Adulthood: Noel Clarke Interview
We had a sit down with Noel Clarke, the young British writer-director-actor behind Adulthood, and he told us about growing up in west London, his upcoming films and his newfound status as an object of lust.
LOVEFiLM: Adulthood was one of the most searched for titles on LOVEFiLM during its cinema release. Were you expecting that level of success?
Noel Clarke: That’s a difficult one. I thought we’d do well because the first film did. It’s got a big following on DVD. But I didn’t expect it to get to No 1 at the box office on opening night. I mean, it didn’t last all weekend, but who cares?
LF: How does that make you feel?
NC: Yeah, it was good! We beat Sex and the City, Incredible Hulk and Indiana Jones for our opening night. They were on 450 screens and we were on 151. I was getting reports of people sitting in the aisles. It was good for it to make its budget back on opening weekend and to make three times its budget was really nice.
LF: You’ve done a commentary as a DVD extra, did you find it a bit strange to talk your way through the entire movie?
NC: No, it’s just remembering different things and why we made certain choices, so if there’s someone like me who loves film, maybe they will hear something I say that will make them think, “Wow, I can do that shot” or “I was wondering how they did that”. We also did a visual commentary, which is something I don’t think I’ve ever seen on a British DVD, so you see the film playing in a little box and then you see us sitting on a couch chatting away.
LF: A film like Adulthood gets people talking. What were you hoping people would take away from watching the film? It’s not just about crime is it?
NC: No, for me is not about that. It’s about the characters and it’s about the lives that certain people live. You know that estate [in Kidulthood] is ten minutes from my house, so some of the stuff in the first film is stuff that I saw. So for me it was just kind of getting across that the gun and knife thing is just reflective of what happens in society. It was never meant to capitalise or glorify or anything like that.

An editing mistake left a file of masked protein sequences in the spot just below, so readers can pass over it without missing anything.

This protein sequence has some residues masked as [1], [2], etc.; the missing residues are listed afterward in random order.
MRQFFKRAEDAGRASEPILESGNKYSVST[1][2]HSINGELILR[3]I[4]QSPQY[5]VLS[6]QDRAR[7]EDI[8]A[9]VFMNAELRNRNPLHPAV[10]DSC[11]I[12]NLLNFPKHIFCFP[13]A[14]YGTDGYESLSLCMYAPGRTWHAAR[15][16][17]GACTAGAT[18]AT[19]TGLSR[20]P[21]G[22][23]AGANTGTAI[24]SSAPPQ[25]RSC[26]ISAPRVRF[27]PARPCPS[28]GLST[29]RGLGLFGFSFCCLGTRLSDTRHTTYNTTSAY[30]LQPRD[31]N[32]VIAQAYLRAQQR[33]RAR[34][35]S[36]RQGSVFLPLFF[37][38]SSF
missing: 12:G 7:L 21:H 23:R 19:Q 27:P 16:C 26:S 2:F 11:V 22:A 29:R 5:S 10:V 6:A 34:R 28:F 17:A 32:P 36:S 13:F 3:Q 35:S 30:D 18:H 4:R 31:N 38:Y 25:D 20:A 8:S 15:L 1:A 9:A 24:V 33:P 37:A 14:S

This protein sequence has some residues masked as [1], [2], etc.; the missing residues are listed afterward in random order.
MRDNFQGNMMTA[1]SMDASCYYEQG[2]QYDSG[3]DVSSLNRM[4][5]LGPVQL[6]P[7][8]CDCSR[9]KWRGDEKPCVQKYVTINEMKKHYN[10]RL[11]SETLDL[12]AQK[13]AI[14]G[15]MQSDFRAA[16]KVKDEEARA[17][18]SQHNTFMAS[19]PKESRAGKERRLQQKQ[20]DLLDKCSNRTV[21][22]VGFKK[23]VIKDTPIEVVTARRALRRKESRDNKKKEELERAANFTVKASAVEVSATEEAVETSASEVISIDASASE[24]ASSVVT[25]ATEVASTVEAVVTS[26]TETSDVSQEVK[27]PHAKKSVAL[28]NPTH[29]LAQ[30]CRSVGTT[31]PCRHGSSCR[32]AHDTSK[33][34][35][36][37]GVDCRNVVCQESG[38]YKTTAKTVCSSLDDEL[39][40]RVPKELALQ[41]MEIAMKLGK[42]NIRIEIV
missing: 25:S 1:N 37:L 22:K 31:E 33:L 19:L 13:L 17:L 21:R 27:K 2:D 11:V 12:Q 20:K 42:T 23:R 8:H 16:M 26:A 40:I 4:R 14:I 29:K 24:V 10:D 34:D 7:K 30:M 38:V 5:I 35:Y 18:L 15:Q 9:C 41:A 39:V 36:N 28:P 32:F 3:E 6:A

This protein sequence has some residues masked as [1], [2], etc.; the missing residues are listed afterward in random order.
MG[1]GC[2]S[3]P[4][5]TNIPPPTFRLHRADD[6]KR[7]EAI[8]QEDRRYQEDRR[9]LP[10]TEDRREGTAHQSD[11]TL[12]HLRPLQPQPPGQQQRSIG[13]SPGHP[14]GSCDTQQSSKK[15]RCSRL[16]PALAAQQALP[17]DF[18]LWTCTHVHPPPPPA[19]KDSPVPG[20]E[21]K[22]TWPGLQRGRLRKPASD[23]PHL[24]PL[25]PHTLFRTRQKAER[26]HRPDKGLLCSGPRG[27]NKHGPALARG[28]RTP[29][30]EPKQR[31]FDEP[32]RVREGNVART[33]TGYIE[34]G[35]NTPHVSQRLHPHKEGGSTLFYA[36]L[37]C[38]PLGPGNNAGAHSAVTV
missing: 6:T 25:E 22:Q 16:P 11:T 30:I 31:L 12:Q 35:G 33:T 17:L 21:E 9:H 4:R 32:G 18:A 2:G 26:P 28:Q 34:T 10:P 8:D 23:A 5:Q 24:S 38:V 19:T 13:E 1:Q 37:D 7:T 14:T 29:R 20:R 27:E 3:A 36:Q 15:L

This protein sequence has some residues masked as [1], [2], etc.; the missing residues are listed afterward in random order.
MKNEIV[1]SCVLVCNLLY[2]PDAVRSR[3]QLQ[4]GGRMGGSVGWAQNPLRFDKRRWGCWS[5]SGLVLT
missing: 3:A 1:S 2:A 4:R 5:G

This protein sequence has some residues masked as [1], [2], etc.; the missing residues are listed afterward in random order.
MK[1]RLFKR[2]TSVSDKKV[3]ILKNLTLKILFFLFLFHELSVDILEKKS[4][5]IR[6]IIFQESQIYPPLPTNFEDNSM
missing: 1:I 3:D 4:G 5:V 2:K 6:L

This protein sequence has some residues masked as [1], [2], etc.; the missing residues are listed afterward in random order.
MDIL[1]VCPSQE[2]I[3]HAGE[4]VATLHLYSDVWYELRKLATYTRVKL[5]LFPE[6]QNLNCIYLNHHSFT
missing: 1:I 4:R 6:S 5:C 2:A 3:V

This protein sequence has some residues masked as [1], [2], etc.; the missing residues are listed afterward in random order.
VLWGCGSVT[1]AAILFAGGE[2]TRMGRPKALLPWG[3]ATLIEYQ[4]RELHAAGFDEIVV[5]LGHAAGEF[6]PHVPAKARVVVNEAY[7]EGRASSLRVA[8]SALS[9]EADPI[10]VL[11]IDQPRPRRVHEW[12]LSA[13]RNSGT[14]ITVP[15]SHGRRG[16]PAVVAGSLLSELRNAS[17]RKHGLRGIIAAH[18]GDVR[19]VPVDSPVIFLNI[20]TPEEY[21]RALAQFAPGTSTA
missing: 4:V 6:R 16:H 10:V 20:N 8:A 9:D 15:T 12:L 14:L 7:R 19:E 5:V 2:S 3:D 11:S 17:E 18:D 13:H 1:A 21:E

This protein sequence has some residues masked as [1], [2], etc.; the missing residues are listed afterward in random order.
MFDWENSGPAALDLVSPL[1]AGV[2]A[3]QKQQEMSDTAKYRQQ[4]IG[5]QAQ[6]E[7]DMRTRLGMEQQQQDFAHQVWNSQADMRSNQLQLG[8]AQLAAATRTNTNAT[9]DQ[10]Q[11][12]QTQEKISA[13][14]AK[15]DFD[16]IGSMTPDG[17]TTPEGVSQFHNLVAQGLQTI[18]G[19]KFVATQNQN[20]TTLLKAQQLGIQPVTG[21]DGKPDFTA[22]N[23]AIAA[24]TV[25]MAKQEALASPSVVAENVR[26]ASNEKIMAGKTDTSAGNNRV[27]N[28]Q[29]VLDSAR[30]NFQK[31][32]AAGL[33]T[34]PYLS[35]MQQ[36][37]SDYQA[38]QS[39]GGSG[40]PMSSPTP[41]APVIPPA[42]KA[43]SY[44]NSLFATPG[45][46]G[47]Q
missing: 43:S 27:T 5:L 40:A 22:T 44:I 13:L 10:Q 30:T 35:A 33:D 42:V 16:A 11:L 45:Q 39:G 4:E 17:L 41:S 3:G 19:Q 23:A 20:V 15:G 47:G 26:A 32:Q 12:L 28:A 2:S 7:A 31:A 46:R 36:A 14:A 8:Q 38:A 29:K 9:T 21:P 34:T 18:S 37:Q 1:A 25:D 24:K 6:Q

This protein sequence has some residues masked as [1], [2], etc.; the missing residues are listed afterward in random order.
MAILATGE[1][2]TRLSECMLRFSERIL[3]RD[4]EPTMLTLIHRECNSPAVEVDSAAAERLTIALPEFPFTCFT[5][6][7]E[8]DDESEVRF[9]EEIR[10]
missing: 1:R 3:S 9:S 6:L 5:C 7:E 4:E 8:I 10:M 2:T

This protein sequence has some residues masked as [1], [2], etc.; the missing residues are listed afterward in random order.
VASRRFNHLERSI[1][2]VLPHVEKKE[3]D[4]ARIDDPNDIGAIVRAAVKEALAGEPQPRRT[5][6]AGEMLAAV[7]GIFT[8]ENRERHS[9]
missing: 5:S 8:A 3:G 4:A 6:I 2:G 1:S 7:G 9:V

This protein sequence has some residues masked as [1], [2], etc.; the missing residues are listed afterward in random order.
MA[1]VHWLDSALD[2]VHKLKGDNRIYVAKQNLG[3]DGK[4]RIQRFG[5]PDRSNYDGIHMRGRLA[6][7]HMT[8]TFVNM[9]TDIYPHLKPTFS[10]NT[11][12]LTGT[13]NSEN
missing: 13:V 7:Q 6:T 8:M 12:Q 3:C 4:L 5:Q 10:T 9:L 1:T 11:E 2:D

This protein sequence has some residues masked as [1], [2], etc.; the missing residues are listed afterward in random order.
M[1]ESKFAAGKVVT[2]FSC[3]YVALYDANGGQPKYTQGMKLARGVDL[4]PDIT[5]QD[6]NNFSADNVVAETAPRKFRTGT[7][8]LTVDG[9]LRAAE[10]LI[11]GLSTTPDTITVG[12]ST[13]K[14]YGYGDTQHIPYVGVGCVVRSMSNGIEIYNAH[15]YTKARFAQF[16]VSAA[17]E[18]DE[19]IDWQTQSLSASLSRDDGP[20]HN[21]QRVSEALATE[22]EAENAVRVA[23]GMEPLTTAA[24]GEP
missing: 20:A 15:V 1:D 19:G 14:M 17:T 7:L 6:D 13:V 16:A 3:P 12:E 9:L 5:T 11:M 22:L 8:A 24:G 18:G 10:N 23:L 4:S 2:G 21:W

LF: Will we see a third?
NC: No! I can’t see any legs in it. It would be more beneficial for all the young people who went out and saw this film to see something new because if I as a film maker kept doing this stuff and people are inspired by me, film companies would think that’s all they want to see and that’s all people with my background can write
LF: So far you’ve worked solely with British productions, have you got any plans to go to America?
NC: If I get a part in something and it’s a good film, I’ll take it. I’m not trying to stay in England. There are some things that I’m writing. Something was announced the other day by a studio, but because its not 100%, I haven’t been talking about it. But they announced it and I was like, “Why are you announcing it?!”
LF: Up next you’re in two films, Heartless and Doghouse. Doghouse is a pretty interesting concept – man-eating women, literally! What was the attraction with that?
NC: It’s funny as hell. It’s Danny Dyer and myself. It’s a bit laddy and we kind of go down to this place and all the women are zombies. What attracted me to that was probably the same thing that attracted Danny. When you read the script, it was really funny and when we went and did it, it was funnier. Heartless was another one. Philip Ridley is a genius! I can’t say I’ve ever seen reflective skin before.
LF: You’ve been in the spotlight a lot, top 20 this top 20 that…
NC: I was in The Observer top ten lust list. I was number 6 or 8. It wasn’t just people, it was things you want. They had a paragraph for all these things and then you get to me on the list and its just says ‘Noel Clarke: Cor!’ Where’s my paragraph! What does that mean, ‘Cor!’?!
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